Medical InnovationsTechnology

IntelliCell BioSciences To Open Adipose Tissue Processing Centre in Houston

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IntelliCell BioSciences, Inc. (OTCQB: SVFC), maker of stromal vascular fraction that contains adipose derived adult stem cells, said it has signed a deal to open an adipose stem cell processing center in Houston, Texas.

The plant, which the company plans to open in the next six weeks, would make adipose derived stem cells available for doctors in the metro Houston area.

No financial terms or conditions were disclosed in the press release.

IntelliCell BioSciences, Inc. (OTCQB: SVFC), maker of stromal vascular fraction that contains adipose derived adult stem cells, said it has signed a deal to open an adipose stem cell processing center in Houston, Texas.

The plant, which the company plans to open in the next six weeks, would make adipose derived stem cells available for doctors in the metro Houston area.

No financial terms or conditions were disclosed in the press release.

The company said the use of autologous adipose stem cells for a growing variety of indications is a new and exciting frontier in medicine. The aesthetic use of autologous adipose stem cells has become widely accepted in Europe and Asia, it added.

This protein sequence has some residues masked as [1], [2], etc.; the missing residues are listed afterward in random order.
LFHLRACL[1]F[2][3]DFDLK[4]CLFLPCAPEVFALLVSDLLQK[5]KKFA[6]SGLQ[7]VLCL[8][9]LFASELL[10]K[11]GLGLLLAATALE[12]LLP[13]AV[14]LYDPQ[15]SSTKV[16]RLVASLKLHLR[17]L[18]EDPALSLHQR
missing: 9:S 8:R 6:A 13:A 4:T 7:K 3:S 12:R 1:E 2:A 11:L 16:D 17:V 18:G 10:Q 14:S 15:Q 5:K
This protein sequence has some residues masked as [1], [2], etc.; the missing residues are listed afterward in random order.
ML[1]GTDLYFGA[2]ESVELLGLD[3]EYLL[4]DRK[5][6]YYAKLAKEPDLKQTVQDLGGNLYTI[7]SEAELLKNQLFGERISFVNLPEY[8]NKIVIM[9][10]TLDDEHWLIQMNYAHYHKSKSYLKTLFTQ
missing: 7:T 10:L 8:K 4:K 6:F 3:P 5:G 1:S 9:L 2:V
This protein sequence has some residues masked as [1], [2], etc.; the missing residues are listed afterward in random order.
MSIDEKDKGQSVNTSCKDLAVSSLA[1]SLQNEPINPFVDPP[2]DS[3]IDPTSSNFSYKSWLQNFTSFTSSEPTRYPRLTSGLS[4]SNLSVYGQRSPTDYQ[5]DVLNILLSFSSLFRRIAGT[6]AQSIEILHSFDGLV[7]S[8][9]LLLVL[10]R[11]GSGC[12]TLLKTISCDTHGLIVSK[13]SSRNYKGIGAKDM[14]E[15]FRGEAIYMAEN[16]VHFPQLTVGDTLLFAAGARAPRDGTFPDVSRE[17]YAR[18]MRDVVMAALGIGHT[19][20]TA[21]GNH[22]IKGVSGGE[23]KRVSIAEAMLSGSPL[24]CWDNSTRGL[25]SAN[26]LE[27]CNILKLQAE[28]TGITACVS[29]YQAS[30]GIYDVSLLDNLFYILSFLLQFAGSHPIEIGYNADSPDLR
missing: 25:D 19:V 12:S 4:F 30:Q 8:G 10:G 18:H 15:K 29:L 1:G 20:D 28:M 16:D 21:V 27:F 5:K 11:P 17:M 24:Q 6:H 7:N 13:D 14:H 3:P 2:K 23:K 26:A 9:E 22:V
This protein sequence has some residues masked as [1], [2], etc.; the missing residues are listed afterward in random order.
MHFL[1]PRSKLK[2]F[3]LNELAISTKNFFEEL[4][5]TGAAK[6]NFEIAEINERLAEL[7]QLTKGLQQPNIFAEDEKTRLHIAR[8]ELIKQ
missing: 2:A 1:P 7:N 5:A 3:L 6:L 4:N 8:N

Currently, many companies and researchers are studying the use of adipose stem cells for aesthetics, arthritis, and orthopedic injuries such as knees, elbows, back and shoulders, congestive heart failure, among other ailments.

Since 2009 when the Food and Drug Administration published its laws on autologous stem cells the field has expanded rapidly, the company said.

“The company’s entry into the Houston market will grant us the opportunity to offer this community of physicians, researchers, and healthcare centers access to the highest number and quality stromal vascular fraction cells which contain adult stem cells through our proprietary, FDA compliant process,” said IntelliCell BioSciences officials.

New York City-based IntelliCell has processing centers in New York City, Philadelphia, Dallas, and New Orleans.

The company said it intends to pursue expansion to secondary markets and beyond the U.S. through a combination of company-owned and licensed clinical facilities.–Brad Lemaire

 

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